True to form for his belligerent life, one of the men being crucified along with him said, "Some Messiah you are! Save yourself! Save us!" (Luke 23:39, The Message). Insofar as we are informed in the biblical text, that man died still bitter and still cursing, still lost and still far from God. The other criminal had a change of heart about his wasted life at the end ó and became the original "last-minute shopper."

"Have you no fear of God? Youíre getting the same as him," said the dying thief to the vitriolic man. "We deserve this, but not him ó he did nothing to deserve this" (Luke 23:40-41, The Message). Then the man being justly executed for his crimes against Rome and about to die still lost and still far from God turned to the Son of Man and said, "Jesus, remember me when you enter your kingdom" (Matt. 23:42, The Message).

His situation and request could as well be put in these words: "Jesus, you donít deserve what is happening to you. And you and I, fellow-thief, deserve precisely what is happening to us. But Jesus, dare I ask you now for something I most certainly donít deserve ó Godís forgiveness, heavenís peace, a place with you in paradise!" And so the man who was on a cross because he deserved to be there was given what neither he nor anyone else deserves ó eternal life with the Son of God.

Who says there are no real bargains for last-minute shoppers?

Surprised by Godís Love

The story of the Thief on the Cross is a Christmas story because it illustrates the lengths to which God will go to find just one more dying sinner. And that is ultimately what Christmas is all about. God loved you too much to stay in his safe, remote heaven when you were about to die and be lost. God loves you so much that you can still come to him even at the end of a life of frustration and disappointment and receive the fullness of his grace.

Is it better to "shop early" and give your life to Christ in your youth? Do you avoid regrets by doing so? Do you salvage precious time for Godís glory that otherwise would be lost to sin? Yes. Absolutely, yes! And the fact that I have known Jesus from the earliest days of my life is a blessing for which I praise the Lord and thank my parents, Odessa Porterfield, and a church in Middleton, Tennessee. But not everyone has the advantage of loving, caring people to reach to him or her in lifeís earliest and most approachable years.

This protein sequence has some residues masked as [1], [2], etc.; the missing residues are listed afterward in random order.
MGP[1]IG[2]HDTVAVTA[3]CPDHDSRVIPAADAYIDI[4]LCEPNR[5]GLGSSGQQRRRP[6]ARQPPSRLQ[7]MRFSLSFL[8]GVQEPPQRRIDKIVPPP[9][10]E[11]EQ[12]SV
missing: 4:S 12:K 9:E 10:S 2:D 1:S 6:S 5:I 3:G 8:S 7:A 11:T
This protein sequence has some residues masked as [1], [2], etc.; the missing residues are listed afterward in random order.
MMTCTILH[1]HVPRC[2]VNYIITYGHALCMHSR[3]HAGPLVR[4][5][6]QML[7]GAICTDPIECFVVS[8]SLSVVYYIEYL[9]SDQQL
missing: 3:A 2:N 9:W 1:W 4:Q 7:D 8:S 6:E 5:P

Iím talking to some people today who got anything but love, encouragement, and spiritual security in their early lives. Some of you were neglected. Some of you were abused. Some of you were made angry and cynical early on.

There are others of you who started with the security of being loved only to have your innocence and confidence about life stolen from you. As a student, you were just a bit slower than your peers. Your employer unfairly passed you over for a promotion you were due. You were left behind by someone who said he would love you until he died.

When others leave you out, God chooses you! Your worth does not depend on what you can do or become but on how much God loves and values you. Isnít that an important lesson from the story of this man who died beside Jesus and shopped for the kingdom of God only at the last minute?


Many a person has been encouraged to believe that he or she could still matter to God, still be loved by God by the story of this unnamed thief dying beside the Son of God. For example, John Newton, the converted slave trader who became a preacher and a Christian poet, lay upon his deathbed. A young minister came to see him and expressed deep regret at the prospect of losing so venerable a laborer in the Lord's vineyard. "True, I'm going on before you, but you'll soon come after me," said Newton. "When you arrive, our friendship will no doubt cause you to inquire for me. But I can tell you already where you'll most likely find me. I'll be sitting at the feet of the thief whom Jesus saved in his dying moments on the cross!" Newton felt with Paul that he could only class himself among those who have been saved through infinite, amazing grace.

Perhaps all this is why one of my favorite Christmas quotes is this one from Desmond Tutu:

Our God knows our human condition from the inside. He did not shout good advice from a safe distance. He was embroiled in the muck, in the suffering, in the confusion and misunderstanding.

He was a baby. He was born. He lived. He died. He rose again.

Christís life says that God cared, God still cares, that babies matter, that family life matters, that homes matter, that people matter, that decent living matters, that relationships matter, and that our existence matters ó matters so much that God glorified it by becoming a human baby.

And that is why the story of the thief dying beside Jesus is a Christmas story. It is the story of how much someone mattered to God. More than that, it is the story of how much each of us matters to him.

The meaning of Christmas is Calvary, for Bethlehem ultimately required Jerusalem. And whether it is the sweetness of the cradle or the agony of the cross that eventually captures your heart to turn it to God, the important thing is for you to know how much you matter to God.

Jesus wants you to be saved more than he wanted to protect his own position. The One who was rich beyond measure became poor so that all of us who are in spiritual poverty could be rich. Even those who have waited far too long. Even those who have made far too many inexcusable messes. Even those who have only a few more breaths to take.

Are you a last-minute shopper? The shelves are still stocked with his grace, grace all-sufficient for your salvation!